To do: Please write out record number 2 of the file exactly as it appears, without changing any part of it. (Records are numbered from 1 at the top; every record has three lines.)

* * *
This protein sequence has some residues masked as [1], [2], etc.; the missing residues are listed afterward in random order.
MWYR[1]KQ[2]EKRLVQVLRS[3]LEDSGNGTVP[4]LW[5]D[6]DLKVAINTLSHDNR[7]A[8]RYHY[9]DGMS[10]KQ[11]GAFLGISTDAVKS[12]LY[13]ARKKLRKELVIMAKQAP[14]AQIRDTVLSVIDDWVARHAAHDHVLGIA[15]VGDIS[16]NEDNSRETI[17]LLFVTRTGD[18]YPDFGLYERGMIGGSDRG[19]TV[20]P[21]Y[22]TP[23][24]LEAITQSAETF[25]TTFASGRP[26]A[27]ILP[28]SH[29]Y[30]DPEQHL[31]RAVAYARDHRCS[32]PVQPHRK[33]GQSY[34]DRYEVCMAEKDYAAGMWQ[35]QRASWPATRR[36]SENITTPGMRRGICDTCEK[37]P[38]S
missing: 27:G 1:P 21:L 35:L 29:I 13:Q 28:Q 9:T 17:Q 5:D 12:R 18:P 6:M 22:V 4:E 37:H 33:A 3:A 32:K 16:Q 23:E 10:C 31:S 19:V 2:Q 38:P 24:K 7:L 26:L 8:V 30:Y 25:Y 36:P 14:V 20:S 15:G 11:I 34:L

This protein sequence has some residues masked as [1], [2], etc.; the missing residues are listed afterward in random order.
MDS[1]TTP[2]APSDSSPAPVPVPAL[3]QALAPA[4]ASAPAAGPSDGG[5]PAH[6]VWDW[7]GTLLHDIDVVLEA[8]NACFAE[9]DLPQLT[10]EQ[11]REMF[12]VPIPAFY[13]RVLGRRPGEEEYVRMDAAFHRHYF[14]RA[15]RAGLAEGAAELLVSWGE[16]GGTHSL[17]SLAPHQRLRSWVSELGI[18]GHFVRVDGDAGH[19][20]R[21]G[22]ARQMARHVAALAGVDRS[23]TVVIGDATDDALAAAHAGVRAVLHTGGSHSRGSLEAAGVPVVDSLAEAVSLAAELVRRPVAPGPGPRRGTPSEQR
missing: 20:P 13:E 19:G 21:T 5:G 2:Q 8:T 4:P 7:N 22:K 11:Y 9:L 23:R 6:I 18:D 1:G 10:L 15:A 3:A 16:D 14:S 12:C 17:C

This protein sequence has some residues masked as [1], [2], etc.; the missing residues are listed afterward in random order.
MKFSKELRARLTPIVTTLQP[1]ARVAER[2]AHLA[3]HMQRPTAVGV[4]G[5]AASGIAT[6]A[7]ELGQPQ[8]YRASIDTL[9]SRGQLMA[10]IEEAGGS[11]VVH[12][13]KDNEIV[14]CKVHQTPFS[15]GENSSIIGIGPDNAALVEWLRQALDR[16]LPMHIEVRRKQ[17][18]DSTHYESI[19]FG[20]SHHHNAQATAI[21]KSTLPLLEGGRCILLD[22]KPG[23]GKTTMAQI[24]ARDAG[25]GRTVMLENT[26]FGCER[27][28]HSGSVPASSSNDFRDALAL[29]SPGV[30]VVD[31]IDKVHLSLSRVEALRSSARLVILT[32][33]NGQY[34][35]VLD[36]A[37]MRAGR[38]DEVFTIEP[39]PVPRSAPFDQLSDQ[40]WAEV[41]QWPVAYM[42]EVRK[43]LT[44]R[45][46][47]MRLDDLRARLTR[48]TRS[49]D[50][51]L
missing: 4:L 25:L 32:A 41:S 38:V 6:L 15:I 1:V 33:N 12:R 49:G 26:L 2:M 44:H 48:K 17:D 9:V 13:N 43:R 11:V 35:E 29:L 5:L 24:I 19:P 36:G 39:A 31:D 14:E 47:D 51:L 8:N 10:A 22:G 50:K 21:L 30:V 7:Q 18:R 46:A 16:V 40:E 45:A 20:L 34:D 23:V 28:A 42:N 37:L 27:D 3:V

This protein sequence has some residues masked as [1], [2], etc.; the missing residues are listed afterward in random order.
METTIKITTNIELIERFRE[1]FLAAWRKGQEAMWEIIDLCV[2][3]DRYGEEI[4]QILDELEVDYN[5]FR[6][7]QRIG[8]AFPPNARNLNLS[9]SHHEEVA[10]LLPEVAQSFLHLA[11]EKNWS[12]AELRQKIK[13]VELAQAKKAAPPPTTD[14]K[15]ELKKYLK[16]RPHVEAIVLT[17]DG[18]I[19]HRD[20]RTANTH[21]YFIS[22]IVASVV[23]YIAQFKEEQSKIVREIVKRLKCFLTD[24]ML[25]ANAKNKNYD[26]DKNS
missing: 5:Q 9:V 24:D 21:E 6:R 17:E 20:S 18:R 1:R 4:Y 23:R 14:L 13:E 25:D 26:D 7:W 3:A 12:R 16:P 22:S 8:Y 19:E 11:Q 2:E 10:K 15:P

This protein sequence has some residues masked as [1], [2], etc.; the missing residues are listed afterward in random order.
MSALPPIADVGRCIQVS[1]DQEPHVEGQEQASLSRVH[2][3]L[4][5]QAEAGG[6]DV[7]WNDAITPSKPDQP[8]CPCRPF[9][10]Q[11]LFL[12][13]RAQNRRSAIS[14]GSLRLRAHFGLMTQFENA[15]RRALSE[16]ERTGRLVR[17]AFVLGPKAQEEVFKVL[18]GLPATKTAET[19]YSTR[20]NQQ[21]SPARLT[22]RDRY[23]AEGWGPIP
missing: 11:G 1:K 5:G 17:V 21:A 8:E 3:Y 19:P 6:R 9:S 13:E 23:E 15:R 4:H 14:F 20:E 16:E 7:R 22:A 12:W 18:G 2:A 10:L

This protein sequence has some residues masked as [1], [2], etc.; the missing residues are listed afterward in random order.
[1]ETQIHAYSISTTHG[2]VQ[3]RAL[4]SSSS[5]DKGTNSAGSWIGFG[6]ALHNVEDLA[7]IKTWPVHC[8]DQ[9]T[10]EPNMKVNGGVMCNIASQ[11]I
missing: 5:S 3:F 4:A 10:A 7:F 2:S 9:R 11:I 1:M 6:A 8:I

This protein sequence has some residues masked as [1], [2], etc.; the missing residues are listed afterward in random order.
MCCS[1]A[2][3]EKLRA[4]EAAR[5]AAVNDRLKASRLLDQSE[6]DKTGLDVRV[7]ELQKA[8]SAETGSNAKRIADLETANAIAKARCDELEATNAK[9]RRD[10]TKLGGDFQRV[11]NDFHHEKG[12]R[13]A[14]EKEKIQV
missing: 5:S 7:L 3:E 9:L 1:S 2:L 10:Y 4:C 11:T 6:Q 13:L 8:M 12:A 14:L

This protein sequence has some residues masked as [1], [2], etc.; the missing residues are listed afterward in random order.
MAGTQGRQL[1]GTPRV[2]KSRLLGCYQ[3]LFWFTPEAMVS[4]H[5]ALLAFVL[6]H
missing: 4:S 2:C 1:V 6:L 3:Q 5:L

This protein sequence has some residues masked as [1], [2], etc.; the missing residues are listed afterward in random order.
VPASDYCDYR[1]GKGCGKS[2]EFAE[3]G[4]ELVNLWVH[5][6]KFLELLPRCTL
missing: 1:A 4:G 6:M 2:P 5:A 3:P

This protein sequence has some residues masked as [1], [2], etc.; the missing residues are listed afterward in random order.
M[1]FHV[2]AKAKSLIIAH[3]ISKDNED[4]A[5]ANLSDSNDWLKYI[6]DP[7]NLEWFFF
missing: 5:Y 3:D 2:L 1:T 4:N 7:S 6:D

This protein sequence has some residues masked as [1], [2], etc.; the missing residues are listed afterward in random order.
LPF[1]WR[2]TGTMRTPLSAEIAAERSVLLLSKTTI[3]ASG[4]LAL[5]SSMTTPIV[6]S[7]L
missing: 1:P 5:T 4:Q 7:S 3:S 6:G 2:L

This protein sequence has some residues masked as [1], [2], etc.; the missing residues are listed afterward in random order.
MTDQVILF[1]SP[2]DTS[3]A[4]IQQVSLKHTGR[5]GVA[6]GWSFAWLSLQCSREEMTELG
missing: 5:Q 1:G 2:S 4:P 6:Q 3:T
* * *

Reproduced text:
This protein sequence has some residues masked as [1], [2], etc.; the missing residues are listed afterward in random order.
MDS[1]TTP[2]APSDSSPAPVPVPAL[3]QALAPA[4]ASAPAAGPSDGG[5]PAH[6]VWDW[7]GTLLHDIDVVLEA[8]NACFAE[9]DLPQLT[10]EQ[11]REMF[12]VPIPAFY[13]RVLGRRPGEEEYVRMDAAFHRHYF[14]RA[15]RAGLAEGAAELLVSWGE[16]GGTHSL[17]SLAPHQRLRSWVSELGI[18]GHFVRVDGDAGH[19][20]R[21]G[22]ARQMARHVAALAGVDRS[23]TVVIGDATDDALAAAHAGVRAVLHTGGSHSRGSLEAAGVPVVDSLAEAVSLAAELVRRPVAPGPGPRRGTPSEQR
missing: 20:P 13:E 19:G 21:T 5:G 2:Q 8:T 4:P 7:N 22:K 11:Y 9:L 23:R 6:I 18:D 1:G 10:L 15:A 3:A 16:D 14:S 12:C 17:C